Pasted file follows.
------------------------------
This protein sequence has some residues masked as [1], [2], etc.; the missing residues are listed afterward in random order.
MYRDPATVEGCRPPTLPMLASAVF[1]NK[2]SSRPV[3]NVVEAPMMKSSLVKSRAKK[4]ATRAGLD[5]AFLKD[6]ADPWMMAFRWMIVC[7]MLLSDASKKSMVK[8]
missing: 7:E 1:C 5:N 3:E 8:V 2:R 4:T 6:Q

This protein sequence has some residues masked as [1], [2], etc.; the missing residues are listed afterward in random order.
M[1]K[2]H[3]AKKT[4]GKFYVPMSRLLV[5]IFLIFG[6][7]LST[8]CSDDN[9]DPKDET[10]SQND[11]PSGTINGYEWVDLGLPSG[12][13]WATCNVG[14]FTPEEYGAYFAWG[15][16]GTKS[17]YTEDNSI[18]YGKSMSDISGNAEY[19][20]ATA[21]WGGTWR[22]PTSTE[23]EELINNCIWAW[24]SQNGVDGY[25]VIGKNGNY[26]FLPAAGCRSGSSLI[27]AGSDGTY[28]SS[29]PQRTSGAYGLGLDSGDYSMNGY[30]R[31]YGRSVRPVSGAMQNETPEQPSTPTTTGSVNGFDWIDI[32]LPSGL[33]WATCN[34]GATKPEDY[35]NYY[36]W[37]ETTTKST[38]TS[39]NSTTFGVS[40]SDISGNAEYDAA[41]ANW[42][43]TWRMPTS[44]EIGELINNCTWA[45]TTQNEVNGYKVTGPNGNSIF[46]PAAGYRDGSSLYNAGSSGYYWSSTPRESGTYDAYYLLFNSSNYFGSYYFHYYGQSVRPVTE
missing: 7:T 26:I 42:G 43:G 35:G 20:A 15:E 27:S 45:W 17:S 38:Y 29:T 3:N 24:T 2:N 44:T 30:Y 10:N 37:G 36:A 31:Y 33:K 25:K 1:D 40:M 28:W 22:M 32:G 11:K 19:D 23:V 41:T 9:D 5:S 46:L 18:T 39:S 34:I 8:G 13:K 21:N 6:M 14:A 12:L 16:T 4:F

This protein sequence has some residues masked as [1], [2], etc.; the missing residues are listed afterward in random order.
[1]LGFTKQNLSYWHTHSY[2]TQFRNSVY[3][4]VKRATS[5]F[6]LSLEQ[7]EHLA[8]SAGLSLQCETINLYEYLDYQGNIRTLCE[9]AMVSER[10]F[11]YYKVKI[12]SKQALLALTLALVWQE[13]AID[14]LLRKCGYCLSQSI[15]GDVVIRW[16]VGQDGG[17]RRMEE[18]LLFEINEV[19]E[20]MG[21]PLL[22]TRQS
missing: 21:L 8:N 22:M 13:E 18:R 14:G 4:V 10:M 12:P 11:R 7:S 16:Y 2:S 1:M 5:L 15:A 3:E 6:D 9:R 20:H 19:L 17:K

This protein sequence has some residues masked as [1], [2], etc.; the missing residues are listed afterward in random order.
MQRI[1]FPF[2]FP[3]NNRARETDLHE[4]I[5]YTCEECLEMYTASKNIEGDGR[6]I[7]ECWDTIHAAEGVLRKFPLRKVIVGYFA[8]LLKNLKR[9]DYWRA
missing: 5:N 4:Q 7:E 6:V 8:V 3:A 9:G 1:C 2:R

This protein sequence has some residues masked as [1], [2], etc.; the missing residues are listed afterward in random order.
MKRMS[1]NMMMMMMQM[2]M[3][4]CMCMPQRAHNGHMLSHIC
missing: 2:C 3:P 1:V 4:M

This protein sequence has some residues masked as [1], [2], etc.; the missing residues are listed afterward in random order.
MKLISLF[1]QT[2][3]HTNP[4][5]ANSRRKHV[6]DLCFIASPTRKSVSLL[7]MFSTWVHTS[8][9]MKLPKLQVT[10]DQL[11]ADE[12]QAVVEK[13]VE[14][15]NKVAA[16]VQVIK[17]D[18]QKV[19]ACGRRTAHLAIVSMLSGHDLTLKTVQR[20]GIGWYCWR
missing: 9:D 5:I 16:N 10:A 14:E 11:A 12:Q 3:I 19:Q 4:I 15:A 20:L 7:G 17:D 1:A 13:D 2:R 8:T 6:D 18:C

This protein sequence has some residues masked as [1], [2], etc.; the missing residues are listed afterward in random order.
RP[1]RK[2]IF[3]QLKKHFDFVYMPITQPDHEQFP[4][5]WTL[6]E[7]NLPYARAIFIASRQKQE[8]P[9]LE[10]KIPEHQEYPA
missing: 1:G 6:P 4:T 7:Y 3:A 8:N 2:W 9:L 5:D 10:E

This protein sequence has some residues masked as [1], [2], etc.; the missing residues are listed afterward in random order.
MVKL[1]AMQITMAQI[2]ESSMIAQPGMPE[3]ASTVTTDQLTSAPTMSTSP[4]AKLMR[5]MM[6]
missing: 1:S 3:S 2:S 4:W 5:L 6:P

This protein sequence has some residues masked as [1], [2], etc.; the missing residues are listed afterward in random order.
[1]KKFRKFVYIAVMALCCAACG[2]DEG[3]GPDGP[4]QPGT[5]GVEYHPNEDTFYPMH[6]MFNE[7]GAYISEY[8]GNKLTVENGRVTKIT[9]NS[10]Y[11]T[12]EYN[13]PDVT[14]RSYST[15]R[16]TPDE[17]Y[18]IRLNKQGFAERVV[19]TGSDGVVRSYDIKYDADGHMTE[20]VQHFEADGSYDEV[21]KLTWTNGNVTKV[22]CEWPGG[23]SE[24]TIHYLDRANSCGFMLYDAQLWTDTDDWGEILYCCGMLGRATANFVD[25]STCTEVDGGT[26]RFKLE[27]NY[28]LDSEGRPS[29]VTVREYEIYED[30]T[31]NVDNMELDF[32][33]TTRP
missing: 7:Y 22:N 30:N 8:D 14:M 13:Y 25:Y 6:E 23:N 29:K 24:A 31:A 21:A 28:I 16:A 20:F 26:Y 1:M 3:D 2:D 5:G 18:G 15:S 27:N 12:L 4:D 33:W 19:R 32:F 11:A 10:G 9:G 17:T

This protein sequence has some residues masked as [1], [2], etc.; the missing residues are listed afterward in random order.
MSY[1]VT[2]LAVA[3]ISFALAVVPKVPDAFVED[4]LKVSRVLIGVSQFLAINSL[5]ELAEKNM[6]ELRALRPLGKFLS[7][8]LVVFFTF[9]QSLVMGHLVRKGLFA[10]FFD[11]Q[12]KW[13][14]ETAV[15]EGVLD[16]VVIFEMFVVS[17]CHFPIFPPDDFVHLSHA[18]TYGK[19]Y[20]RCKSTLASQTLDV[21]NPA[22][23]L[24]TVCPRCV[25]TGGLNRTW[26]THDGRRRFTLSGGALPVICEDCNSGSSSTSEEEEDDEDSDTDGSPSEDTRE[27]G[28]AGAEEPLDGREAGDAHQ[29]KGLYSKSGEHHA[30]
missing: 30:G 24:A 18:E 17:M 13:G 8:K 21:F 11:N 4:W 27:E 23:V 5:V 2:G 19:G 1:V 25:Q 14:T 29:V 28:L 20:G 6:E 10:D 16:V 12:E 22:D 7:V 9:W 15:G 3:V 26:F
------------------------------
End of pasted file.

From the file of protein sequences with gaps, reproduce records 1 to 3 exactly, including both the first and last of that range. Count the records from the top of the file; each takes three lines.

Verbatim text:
This protein sequence has some residues masked as [1], [2], etc.; the missing residues are listed afterward in random order.
MYRDPATVEGCRPPTLPMLASAVF[1]NK[2]SSRPV[3]NVVEAPMMKSSLVKSRAKK[4]ATRAGLD[5]AFLKD[6]ADPWMMAFRWMIVC[7]MLLSDASKKSMVK[8]
missing: 7:E 1:C 5:N 3:E 8:V 2:R 4:T 6:Q

This protein sequence has some residues masked as [1], [2], etc.; the missing residues are listed afterward in random order.
M[1]K[2]H[3]AKKT[4]GKFYVPMSRLLV[5]IFLIFG[6][7]LST[8]CSDDN[9]DPKDET[10]SQND[11]PSGTINGYEWVDLGLPSG[12][13]WATCNVG[14]FTPEEYGAYFAWG[15][16]GTKS[17]YTEDNSI[18]YGKSMSDISGNAEY[19][20]ATA[21]WGGTWR[22]PTSTE[23]EELINNCIWAW[24]SQNGVDGY[25]VIGKNGNY[26]FLPAAGCRSGSSLI[27]AGSDGTY[28]SS[29]PQRTSGAYGLGLDSGDYSMNGY[30]R[31]YGRSVRPVSGAMQNETPEQPSTPTTTGSVNGFDWIDI[32]LPSGL[33]WATCN[34]GATKPEDY[35]NYY[36]W[37]ETTTKST[38]TS[39]NSTTFGVS[40]SDISGNAEYDAA[41]ANW[42][43]TWRMPTS[44]EIGELINNCTWA[45]TTQNEVNGYKVTGPNGNSIF[46]PAAGYRDGSSLYNAGSSGYYWSSTPRESGTYDAYYLLFNSSNYFGSYYFHYYGQSVRPVTE
missing: 7:T 26:I 42:G 43:G 35:G 20:A 15:E 27:S 45:W 17:S 38:Y 29:T 3:N 24:T 2:N 44:T 30:Y 10:N 37:G 36:A 31:Y 33:K 25:K 1:D 40:M 28:W 22:M 32:G 11:K 19:D 23:V 41:T 9:D 5:S 46:L 18:T 39:S 34:I 8:G 13:K 21:N 6:M 14:A 12:L 16:T 4:F

This protein sequence has some residues masked as [1], [2], etc.; the missing residues are listed afterward in random order.
[1]LGFTKQNLSYWHTHSY[2]TQFRNSVY[3][4]VKRATS[5]F[6]LSLEQ[7]EHLA[8]SAGLSLQCETINLYEYLDYQGNIRTLCE[9]AMVSER[10]F[11]YYKVKI[12]SKQALLALTLALVWQE[13]AID[14]LLRKCGYCLSQSI[15]GDVVIRW[16]VGQDGG[17]RRMEE[18]LLFEINEV[19]E[20]MG[21]PLL[22]TRQS
missing: 21:L 8:N 22:M 13:E 18:R 14:G 4:V 10:M 12:P 11:R 7:S 16:Y 2:S 1:M 5:L 15:A 3:E 6:D 9:R 20:H 19:L 17:K